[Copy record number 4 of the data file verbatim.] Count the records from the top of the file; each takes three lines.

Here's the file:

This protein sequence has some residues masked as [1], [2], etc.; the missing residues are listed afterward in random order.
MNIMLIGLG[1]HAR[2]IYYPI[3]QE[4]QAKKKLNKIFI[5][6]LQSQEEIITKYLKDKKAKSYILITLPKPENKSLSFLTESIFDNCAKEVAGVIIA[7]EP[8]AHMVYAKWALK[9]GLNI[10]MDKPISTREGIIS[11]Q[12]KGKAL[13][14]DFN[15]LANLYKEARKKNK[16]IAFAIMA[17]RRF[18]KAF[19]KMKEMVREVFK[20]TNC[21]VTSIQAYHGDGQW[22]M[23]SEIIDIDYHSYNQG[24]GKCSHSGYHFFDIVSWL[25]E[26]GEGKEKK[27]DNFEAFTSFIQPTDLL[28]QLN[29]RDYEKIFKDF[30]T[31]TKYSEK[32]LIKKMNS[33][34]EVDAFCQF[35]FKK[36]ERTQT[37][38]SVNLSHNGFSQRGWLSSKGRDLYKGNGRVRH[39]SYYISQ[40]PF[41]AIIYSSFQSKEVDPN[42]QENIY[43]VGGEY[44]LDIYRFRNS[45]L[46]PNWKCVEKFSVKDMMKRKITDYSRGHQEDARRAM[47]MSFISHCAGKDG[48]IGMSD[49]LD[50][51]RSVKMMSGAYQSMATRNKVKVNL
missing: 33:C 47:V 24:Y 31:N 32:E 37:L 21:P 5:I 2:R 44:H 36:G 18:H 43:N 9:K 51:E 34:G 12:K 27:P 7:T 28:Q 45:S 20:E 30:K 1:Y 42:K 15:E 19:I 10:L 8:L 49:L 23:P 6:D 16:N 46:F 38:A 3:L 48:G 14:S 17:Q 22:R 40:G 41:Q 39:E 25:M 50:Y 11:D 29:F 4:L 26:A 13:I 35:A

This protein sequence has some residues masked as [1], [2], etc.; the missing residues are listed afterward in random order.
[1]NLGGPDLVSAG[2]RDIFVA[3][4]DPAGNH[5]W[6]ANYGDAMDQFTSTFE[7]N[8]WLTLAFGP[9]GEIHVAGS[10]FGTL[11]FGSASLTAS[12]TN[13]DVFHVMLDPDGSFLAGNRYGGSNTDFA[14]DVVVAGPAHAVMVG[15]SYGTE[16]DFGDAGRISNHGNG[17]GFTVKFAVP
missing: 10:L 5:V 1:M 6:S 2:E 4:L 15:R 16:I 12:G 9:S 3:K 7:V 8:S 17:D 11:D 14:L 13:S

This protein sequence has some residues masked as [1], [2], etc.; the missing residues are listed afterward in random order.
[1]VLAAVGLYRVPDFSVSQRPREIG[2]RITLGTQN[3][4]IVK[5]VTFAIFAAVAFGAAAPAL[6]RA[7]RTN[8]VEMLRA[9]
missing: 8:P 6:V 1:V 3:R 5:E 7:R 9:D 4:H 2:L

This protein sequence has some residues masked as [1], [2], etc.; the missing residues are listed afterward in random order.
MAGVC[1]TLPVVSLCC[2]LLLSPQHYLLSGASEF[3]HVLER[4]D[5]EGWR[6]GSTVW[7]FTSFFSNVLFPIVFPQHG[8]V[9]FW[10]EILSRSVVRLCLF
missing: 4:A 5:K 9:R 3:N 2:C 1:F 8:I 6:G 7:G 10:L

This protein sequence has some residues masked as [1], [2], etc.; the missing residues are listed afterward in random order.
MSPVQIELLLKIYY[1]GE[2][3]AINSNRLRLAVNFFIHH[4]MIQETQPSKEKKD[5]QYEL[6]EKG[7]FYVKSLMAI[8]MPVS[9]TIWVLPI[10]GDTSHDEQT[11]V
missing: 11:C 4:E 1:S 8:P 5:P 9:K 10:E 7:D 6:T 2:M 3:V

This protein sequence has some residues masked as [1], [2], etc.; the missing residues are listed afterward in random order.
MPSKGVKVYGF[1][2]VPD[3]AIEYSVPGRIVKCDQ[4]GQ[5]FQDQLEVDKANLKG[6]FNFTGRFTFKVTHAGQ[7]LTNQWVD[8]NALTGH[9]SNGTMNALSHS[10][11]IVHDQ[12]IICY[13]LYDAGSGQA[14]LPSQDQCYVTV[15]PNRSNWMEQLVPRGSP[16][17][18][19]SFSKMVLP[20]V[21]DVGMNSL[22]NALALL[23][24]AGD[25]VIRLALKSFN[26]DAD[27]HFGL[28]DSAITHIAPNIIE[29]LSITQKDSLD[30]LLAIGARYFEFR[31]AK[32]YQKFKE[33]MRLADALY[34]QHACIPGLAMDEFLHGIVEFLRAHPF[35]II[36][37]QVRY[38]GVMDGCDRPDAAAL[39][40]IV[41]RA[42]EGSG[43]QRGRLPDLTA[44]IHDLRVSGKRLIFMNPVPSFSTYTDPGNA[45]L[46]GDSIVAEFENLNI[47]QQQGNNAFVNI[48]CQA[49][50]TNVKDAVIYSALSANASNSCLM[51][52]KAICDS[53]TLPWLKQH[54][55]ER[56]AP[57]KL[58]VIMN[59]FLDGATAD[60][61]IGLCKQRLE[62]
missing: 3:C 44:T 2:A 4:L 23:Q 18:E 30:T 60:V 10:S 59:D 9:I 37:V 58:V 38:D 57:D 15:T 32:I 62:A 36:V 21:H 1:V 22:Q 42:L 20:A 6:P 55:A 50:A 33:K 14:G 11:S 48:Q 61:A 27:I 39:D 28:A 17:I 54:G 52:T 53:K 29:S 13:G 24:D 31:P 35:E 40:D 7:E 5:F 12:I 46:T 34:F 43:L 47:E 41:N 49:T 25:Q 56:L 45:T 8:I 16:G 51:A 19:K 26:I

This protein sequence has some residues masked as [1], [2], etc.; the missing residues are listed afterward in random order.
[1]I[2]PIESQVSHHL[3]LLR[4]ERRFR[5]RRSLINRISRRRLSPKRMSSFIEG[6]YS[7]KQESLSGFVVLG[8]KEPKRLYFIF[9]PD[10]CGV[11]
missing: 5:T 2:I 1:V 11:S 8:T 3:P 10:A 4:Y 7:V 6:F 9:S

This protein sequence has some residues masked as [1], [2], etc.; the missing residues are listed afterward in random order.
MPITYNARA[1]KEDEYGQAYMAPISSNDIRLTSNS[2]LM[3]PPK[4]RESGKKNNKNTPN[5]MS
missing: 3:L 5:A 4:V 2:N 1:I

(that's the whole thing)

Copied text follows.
This protein sequence has some residues masked as [1], [2], etc.; the missing residues are listed afterward in random order.
MAGVC[1]TLPVVSLCC[2]LLLSPQHYLLSGASEF[3]HVLER[4]D[5]EGWR[6]GSTVW[7]FTSFFSNVLFPIVFPQHG[8]V[9]FW[10]EILSRSVVRLCLF
missing: 4:A 5:K 9:R 3:N 2:C 1:F 8:I 6:G 7:G 10:L